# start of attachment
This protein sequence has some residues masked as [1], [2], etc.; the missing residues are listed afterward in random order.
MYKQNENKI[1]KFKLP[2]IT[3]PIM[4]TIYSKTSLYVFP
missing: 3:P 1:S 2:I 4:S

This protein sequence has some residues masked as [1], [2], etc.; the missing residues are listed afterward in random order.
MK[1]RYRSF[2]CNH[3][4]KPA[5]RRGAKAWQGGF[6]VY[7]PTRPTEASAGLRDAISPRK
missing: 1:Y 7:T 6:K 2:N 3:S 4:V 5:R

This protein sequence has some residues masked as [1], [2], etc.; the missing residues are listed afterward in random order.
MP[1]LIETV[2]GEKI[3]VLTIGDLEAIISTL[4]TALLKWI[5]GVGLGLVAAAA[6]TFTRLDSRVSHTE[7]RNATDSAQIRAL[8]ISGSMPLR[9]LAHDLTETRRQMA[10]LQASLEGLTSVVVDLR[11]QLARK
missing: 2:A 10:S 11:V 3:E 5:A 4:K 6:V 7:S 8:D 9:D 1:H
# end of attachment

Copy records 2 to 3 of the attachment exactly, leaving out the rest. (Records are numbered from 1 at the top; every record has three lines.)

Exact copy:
This protein sequence has some residues masked as [1], [2], etc.; the missing residues are listed afterward in random order.
MK[1]RYRSF[2]CNH[3][4]KPA[5]RRGAKAWQGGF[6]VY[7]PTRPTEASAGLRDAISPRK
missing: 1:Y 7:T 6:K 2:N 3:S 4:V 5:R

This protein sequence has some residues masked as [1], [2], etc.; the missing residues are listed afterward in random order.
MP[1]LIETV[2]GEKI[3]VLTIGDLEAIISTL[4]TALLKWI[5]GVGLGLVAAAA[6]TFTRLDSRVSHTE[7]RNATDSAQIRAL[8]ISGSMPLR[9]LAHDLTETRRQMA[10]LQASLEGLTSVVVDLR[11]QLARK
missing: 2:A 10:S 11:V 3:E 5:A 4:K 6:V 7:S 8:D 9:D 1:H